DOD gives new guidance on conflicts of interest

Officials choose resolving conflicts while promoting competition and preserving access to expertise

The Defense Department’s contracting officers now have clearer guidance on how to handle conflicts of interest in a way that will help them get unbiased industry advice on programs.

In a major revision, the final rule on organizational conflicts of interest tells contracting officers to minimize the risk of conflicts in a variety of ways but cautions against limiting the pool of potential advisers by using broad restrictions. DOD officials want their agencies to solve those predicaments in ways that promote competition and preserve access to contractors’ expertise.

That is a change from the initial proposal, released in April. At that time, DOD wanted contracting officers to use mitigation to resolve conflicts. But several industry groups and experts said DOD officials were not clear enough in that proposal and didn’t meet Congress’ intent for protecting the government.

After reviewing comments on its proposal, DOD officials said a formal preference for mitigation might not have been the best strategy because it could have unintentionally encouraged contracting officers to make decisions without considering all the facts and information.

Related stories:

DOD proposes new conflict of interest rules

7 do's and 1 don't for avoiding conflicts of interest

The Professional Services Council said government officials would not have supported the mitigation strategies that companies proposed.

DOD’s rules on organizational conflicts of interest went into effect in late December.

In the Weapon Systems Acquisition Reform Act of 2009, Congress required DOD to create uniform guidance on conflicts of interest and tighten existing requirements.

A number of comments on the proposed rule brought up the issue of where to place the regulation in the Defense Federal Acquisition Regulations System. Some experts thought it belonged in the section on improper business practices, but several said it fit best in the Contractor Qualifications section because the rule deals with a company’s responsibilities as a business partner with the government.

Officials decided to put the rule in the Contractor Qualifications section but said the placement does not lend credence to the idea that a conflict of interest is in the same category as criminal conduct.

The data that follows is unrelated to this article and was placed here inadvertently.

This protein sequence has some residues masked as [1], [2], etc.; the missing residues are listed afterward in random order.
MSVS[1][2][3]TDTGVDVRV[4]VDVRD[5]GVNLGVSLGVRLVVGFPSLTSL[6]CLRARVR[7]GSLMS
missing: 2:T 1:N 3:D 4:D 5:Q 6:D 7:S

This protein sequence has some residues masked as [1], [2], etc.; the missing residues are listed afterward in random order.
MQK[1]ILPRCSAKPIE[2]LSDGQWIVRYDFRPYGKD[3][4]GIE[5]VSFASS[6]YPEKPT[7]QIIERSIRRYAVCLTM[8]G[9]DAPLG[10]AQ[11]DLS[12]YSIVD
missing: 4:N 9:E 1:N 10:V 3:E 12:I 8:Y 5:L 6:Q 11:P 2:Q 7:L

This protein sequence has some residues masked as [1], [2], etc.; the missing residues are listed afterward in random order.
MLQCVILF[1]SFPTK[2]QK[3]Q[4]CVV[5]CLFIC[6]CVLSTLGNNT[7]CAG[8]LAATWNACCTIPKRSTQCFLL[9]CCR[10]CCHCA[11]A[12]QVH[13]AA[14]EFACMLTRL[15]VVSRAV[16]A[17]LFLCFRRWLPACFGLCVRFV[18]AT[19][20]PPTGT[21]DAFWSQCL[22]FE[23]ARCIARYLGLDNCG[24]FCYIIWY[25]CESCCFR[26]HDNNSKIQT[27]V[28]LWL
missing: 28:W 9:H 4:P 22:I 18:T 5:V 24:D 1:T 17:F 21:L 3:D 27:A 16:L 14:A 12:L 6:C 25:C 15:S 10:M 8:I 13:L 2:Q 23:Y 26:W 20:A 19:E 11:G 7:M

They cautioned that another proposed rule regarding employee conflicts of interest might require them to relocate the new rule.

About the Author

Matthew Weigelt is a freelance journalist who writes about acquisition and procurement.

FCW in Print

In the latest issue: Looking back on three decades of big stories in federal IT.


  • Anne Rung -- Commerce Department Photo

    Exit interview with Anne Rung

    The government's departing top acquisition official said she leaves behind a solid foundation on which to build more effective and efficient federal IT.

  • Charles Phalen

    Administration appoints first head of NBIB

    The National Background Investigations Bureau announced the appointment of its first director as the agency prepares to take over processing government background checks.

  • Sen. James Lankford (R-Okla.)

    Senator: Rigid hiring process pushes millennials from federal work

    Sen. James Lankford (R-Okla.) said agencies are missing out on younger workers because of the government's rigidity, particularly its protracted hiring process.

  • FCW @ 30 GPS

    FCW @ 30

    Since 1987, FCW has covered it all -- the major contracts, the disruptive technologies, the picayune scandals and the many, many people who make federal IT function. Here's a look back at six of the most significant stories.

  • Shutterstock image.

    A 'minibus' appropriations package could be in the cards

    A short-term funding bill is expected by Sept. 30 to keep the federal government operating through early December, but after that the options get more complicated.

  • Defense Secretary Ash Carter speaks at the TechCrunch Disrupt conference in San Francisco

    DOD launches new tech hub in Austin

    The DOD is opening a new Defense Innovation Unit Experimental office in Austin, Texas, while Congress debates legislation that could defund DIUx.

Reader comments

Please post your comments here. Comments are moderated, so they may not appear immediately after submitting. We will not post comments that we consider abusive or off-topic.

Please type the letters/numbers you see above

More from 1105 Public Sector Media Group